CIA: The mysterious Area 51 exists!
2013 08 24
New document shows the CIA is becoming less secretive about Area 51’s existence.
After years of government denials, the CIA is officially acknowledging in newly declassified documents the existence of Area 51, the mysterious site in central Nevada that has spawned top-secret tools, weapons and not a few UFO conspiracies.
George Washington University’s National Security Archive obtained a CIA history of the U-2 spy plane program through a public records request and released it Thursday.
National Security Archive senior fellow Jeffrey Richelson reviewed the history in 2002, but all mentions of Area 51 had been redacted.
READ: The newly declassified CIA documents
Richelson says he requested the history again in 2005 and received a version a few weeks ago with mentions of Area 51 restored.
Officials have already acknowledged in passing the existence of the facility in central Nevada where the government is believed to test intelligence tools and weapons.
Richelson believes the new document shows the CIA is becoming less secretive about Area 51’s existence, if not about what goes at the location 90 miles north of Las Vegas.
He said that releasing information on the site "is clearly a conscious decision to acknowledge the name, the location rather than play pretend about the secrecy," the Las Vegas Review-Journal reports.
The references are found in a CIA history of the U-2 reconnaissance program written in 1992.
The history even recalls the first time CIA project director Richard Bissell and Air Force officer Col. Osmund Ritlandt spotted the site, which was then an old airstrip by the salt flat named Groom Lake.
They viewed it from aboard a small Beechcraft plane piloted by Tony LeVier, Lockheed’s chief test pilot.
They spotted what appeared to be an airstrip by a salt flat known as Groom Lake, near the northeast corner of the Atomic Energy Commission’s (AEC) Nevada Proving Ground.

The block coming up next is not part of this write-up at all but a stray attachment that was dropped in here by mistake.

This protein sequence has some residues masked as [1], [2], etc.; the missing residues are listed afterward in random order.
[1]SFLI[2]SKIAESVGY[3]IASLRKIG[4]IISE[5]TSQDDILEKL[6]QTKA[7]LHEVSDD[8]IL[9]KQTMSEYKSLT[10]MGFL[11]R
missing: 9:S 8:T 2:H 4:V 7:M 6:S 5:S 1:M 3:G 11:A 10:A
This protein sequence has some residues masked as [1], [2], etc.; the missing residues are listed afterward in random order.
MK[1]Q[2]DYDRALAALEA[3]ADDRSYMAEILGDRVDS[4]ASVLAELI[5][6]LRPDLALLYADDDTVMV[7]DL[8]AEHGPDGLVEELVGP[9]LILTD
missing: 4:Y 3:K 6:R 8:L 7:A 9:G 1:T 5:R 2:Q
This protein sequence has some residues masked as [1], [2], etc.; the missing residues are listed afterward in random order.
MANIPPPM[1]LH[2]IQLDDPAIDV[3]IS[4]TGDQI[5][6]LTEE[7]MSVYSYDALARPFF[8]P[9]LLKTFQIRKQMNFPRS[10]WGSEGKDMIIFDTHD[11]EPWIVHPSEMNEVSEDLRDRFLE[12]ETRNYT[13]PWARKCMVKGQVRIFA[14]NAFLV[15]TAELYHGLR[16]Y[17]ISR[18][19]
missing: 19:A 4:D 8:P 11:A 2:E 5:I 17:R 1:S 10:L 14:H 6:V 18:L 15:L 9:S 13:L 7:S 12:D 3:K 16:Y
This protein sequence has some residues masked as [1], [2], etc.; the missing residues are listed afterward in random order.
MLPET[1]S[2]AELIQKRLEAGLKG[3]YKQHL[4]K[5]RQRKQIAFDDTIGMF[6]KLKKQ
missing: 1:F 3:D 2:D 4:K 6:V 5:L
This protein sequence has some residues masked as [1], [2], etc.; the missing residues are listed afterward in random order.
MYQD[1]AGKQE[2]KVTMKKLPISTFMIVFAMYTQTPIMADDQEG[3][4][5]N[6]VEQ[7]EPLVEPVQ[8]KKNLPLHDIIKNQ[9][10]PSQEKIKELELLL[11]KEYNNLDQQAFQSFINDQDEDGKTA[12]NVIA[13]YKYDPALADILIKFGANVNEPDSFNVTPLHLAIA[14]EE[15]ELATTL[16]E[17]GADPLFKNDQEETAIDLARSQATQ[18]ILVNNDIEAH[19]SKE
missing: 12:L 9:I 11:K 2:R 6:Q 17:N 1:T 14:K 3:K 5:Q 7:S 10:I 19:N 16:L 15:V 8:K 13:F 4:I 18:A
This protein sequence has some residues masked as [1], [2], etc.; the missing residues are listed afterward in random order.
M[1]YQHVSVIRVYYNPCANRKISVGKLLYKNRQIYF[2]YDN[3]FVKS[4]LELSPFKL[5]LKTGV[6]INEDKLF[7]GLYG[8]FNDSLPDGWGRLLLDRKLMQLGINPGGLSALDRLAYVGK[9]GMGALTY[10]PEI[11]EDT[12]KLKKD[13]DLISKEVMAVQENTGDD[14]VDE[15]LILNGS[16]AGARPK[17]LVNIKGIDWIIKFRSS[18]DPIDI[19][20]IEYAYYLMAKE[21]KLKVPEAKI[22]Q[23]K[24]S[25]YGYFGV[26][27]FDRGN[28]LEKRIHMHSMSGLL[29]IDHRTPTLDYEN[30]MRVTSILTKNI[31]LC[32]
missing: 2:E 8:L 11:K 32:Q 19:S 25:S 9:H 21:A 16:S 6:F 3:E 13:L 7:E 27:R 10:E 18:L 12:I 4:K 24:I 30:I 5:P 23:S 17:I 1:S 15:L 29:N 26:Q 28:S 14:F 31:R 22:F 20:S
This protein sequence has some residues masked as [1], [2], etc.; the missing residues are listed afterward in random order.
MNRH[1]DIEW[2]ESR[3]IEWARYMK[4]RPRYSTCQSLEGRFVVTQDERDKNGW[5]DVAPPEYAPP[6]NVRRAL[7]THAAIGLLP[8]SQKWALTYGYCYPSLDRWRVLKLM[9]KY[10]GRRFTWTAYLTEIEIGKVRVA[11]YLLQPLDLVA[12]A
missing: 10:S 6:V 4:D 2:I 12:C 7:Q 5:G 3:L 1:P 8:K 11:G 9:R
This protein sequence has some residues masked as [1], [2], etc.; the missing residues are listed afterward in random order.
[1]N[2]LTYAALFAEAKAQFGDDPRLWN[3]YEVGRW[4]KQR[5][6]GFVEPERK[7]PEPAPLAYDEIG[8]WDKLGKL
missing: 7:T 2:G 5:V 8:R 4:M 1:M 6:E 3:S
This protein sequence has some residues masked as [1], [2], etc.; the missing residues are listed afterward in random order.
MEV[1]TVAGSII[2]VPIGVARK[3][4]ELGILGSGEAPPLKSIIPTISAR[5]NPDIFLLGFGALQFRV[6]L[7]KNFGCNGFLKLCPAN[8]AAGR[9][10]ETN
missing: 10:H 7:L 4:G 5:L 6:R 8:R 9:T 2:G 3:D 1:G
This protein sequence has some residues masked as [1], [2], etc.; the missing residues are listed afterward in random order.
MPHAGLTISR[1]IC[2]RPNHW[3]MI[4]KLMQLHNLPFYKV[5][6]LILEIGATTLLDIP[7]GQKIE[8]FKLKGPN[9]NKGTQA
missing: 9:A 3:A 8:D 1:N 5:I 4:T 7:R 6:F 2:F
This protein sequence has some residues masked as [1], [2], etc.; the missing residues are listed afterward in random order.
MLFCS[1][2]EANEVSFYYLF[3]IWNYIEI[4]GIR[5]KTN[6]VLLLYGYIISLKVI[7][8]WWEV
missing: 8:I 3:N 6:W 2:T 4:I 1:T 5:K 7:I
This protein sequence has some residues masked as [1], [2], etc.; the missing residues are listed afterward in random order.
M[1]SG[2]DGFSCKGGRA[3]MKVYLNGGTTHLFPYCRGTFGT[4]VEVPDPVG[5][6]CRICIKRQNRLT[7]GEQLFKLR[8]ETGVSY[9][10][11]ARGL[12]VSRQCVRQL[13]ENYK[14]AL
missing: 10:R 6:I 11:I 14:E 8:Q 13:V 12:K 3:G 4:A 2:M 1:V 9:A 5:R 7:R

After debating about landing on the old airstrip, LeVier set the plane down on the lakebed, and all four walked over to examine the strip. The facility had been used during World War II as an aerial gunnery range for Army Air Corps pilots. From the air the strip appeared to be paved, but on closer inspection it turned out to have originally been fashioned from compacted earth that had turned into ankle-deep dust after more than a decade of disuse.
If LeVier had attempted to land on the airstrip, the plane would probably have nosed over when the wheels sank into the loose soil, killing or injuring all of the key figures in the U-2 project.
The document says the group agreed that the location "would make an ideal site for testing the U-2 and training its pilots," according to the history.
The lightweight U-2 spy plane was being built by Lockheed at its top-secret "Skunk Works" plant in Burbank, Calif.
The document says that the CIA then called on the Atomic Energy Commission to add the Groom Lake area to its real estate holdings in Nevada.
"AEC chairman Adm. Lewis Strauss readily agreed and President Eisenhower also approved the addition of this strip of wasteland, known by its map designation as Area 51,to the Nevada Test site," according to the document.